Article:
“Ghoul” is the newest Indian horror miniseries produced by Netflix. Following in the footsteps of “Sacred Games,” it is the second of Netflix’s installment of original Hindi content. Created, written and directed by Patrick Graham, the series stars Radhika Apte as Nida Rahim.
Nida is a military officer who is fiercely loyal to her country. She is appointed to a covert military detention center which houses some of the worst terrorists that pose a threat to the current government. And the detention center is about to receive its most fierce prisoner yet, notorious terrorist Ali Saeed. As Nida watches, Saeed begins to threaten the interrogators, expose their secrets, and downright terrify them.
The series does a commendable job of delivering a well-paced, tightly written, spooky tale that ticks all the right boxes. The show creates a dark atmosphere from the get-go by introducing us to the grim detention center with its dirty corridors and screams of tortured prisoners.
It also provides us with a solid protagonist. Nida is strong, determined, loyal, and honest. She is solely motivated by her devotion to the country, a devotion so strong that she turned her own father to the authorities. Guilt-ridden yet sharp, Nida is unafraid even in the face of the supernatural.
Graham also does an excellent job in ensuring that the series remains wholly Indian at its core. Often, Indian horror movies and shows are inspired heavily by the west, so much so that sometimes Indian horror mindlessly re-creates western horror tropes without tying it to South Asian society or culture in anyway. This results in inauthentic stories that don’t connect to a South Asian audience.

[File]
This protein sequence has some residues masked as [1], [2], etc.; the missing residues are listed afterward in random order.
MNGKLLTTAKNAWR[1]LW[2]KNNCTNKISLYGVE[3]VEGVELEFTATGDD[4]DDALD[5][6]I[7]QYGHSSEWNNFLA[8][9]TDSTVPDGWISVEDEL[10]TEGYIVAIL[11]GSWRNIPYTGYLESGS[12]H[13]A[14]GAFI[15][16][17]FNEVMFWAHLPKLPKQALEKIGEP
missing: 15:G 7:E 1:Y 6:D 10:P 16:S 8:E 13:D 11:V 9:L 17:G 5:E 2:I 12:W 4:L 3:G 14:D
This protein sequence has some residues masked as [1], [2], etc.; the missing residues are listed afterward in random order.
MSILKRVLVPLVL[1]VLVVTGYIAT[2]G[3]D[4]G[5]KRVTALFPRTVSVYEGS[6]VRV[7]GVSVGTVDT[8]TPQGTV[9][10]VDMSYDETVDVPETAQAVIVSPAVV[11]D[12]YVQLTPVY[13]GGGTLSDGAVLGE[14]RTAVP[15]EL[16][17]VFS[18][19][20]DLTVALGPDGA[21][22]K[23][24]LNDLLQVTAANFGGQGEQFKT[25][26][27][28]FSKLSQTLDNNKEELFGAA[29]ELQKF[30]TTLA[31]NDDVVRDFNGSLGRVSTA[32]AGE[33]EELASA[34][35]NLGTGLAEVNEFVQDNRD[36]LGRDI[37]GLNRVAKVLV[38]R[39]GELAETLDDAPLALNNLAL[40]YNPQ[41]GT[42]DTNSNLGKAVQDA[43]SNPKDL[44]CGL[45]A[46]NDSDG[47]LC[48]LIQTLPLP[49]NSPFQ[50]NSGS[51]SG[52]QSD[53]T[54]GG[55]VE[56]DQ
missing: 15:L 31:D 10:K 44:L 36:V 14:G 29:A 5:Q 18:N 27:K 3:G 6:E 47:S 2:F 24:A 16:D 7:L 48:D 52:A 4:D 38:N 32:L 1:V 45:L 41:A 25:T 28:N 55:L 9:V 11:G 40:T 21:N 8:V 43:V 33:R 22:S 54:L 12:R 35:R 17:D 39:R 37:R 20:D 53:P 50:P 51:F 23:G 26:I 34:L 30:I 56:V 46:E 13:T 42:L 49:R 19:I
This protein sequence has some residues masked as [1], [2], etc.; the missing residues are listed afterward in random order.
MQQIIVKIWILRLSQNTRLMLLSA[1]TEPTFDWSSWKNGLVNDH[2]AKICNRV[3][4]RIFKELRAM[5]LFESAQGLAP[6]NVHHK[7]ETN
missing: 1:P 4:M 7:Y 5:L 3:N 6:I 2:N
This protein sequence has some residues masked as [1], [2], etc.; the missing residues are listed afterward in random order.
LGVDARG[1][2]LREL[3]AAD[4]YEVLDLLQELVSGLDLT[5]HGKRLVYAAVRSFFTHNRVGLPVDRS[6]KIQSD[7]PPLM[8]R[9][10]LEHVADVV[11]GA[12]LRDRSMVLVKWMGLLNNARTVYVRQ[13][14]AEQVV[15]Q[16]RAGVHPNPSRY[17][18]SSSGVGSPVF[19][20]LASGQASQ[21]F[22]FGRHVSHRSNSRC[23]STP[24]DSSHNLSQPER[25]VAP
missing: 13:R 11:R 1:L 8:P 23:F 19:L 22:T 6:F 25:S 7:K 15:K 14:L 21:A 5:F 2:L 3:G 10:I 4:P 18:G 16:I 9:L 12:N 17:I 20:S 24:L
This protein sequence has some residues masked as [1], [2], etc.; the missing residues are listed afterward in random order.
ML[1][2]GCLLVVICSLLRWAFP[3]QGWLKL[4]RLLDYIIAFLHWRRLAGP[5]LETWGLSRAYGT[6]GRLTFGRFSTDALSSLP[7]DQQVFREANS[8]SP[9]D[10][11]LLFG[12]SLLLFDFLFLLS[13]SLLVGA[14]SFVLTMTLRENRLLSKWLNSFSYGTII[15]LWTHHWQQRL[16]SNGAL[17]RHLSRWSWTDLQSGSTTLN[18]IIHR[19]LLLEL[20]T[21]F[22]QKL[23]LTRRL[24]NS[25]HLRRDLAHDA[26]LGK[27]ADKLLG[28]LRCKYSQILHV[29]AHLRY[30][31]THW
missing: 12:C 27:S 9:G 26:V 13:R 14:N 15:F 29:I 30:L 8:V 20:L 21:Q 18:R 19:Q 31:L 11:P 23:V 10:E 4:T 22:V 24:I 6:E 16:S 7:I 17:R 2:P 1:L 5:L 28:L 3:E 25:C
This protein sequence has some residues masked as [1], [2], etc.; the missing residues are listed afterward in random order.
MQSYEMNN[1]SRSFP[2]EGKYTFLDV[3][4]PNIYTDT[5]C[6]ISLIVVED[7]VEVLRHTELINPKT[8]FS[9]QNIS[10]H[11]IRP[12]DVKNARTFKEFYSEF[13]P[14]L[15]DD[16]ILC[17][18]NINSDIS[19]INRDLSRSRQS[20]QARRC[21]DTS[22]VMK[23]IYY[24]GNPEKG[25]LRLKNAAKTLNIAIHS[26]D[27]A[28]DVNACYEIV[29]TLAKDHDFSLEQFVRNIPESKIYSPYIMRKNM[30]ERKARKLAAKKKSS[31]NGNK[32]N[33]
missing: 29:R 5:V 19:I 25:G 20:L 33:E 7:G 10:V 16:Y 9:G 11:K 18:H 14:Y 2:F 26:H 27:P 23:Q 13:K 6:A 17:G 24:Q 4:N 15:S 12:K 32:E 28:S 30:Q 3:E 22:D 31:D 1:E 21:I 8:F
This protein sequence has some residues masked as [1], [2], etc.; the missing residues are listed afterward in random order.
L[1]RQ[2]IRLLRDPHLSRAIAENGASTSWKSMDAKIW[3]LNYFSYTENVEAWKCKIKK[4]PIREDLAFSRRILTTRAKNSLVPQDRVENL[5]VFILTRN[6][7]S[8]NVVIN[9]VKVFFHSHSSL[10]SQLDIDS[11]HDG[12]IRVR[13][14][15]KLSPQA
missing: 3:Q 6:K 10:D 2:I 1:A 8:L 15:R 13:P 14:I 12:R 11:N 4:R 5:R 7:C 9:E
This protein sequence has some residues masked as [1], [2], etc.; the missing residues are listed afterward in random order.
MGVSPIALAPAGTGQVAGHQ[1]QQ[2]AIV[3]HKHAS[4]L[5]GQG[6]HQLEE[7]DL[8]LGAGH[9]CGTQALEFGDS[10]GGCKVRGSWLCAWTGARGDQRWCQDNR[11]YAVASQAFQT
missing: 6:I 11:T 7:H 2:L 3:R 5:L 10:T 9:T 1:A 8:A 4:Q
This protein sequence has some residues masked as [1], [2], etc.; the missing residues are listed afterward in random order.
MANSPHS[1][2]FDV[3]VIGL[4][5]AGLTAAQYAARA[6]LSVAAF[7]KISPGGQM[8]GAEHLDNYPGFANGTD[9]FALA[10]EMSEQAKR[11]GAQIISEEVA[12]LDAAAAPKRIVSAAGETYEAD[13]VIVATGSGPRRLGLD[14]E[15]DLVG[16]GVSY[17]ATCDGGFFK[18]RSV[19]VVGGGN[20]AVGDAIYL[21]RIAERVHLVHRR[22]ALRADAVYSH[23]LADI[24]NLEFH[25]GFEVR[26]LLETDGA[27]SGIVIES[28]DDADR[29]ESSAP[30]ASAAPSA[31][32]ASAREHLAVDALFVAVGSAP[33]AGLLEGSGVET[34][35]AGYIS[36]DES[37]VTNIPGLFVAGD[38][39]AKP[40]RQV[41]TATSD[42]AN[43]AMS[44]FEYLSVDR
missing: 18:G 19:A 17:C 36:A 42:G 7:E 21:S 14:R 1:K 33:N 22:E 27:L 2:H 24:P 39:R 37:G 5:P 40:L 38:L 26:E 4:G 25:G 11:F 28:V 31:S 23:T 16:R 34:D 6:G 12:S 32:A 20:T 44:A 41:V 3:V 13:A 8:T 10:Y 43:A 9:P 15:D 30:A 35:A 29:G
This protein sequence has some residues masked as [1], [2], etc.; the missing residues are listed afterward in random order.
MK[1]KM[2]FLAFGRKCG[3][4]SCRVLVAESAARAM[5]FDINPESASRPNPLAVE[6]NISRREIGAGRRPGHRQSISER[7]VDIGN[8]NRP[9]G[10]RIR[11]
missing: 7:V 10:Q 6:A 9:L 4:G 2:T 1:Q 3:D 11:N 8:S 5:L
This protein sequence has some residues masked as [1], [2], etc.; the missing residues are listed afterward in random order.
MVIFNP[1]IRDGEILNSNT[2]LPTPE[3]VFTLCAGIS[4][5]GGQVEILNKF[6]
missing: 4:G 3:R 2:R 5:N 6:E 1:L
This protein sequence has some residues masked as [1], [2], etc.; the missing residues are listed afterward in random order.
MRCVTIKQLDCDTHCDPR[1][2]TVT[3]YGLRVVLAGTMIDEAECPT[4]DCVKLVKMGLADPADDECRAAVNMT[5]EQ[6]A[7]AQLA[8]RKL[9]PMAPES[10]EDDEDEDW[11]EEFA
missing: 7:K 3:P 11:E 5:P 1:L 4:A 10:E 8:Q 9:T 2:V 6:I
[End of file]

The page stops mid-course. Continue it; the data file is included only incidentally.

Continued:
However, “Ghoul” is actually inspired by Islamic mythology, borrowing from the Arabic concept of a “ghul.” As such, the show takes huge inspiration from South Asian Muslims. Refreshingly, Islam isn’t only depicted as the religion of terrorism, but it is also the religion which represents both good and evil in the narrative.
The series also does a phenomenal job of handling a very politically sensitive issue. In India, anti-Muslim sentiment is on the rise and Muslims face global backlash as a result of the stereotypes associated with terrorism. However, the series chooses to focus its narrative on a Muslim woman and her plight against terrorism. Throughout the story, her loyalty is questioned on account of her religion. But Nida remains steadfast in her duty and continues to prove her loyalty to doing good.
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Moreover, the narrative chooses humanize terrorists and the expose the conditions they are kept in. Some of the terrorists are shown to be innocent or have only committed small crimes against a totalitarian regime. Yet, they still get tortured day in and out. They are depicted as the true victims of the story as they are forced to fight back in unexpected ways.
Nida, and the audience, eventually realize that it isn’t the terrorists who are the villains, but the government who has created a society where they exist. By invoking a supernatural beast, “Ghoul” actually reminds us that we are all human at the end of the day.
Good horror is supposed to reveal the current anxieties of society and truly challenge its audience. “Ghoul” does just that by addressing the politics of India today. It bravely dives into a very controversial issue with a clarity of vision that is apparent on screen.
“Ghoul” is as much political commentary as it is bone-chilling horror. It is a brilliant example of what intelligent and entertaining media can look like and is definitely worth a watch.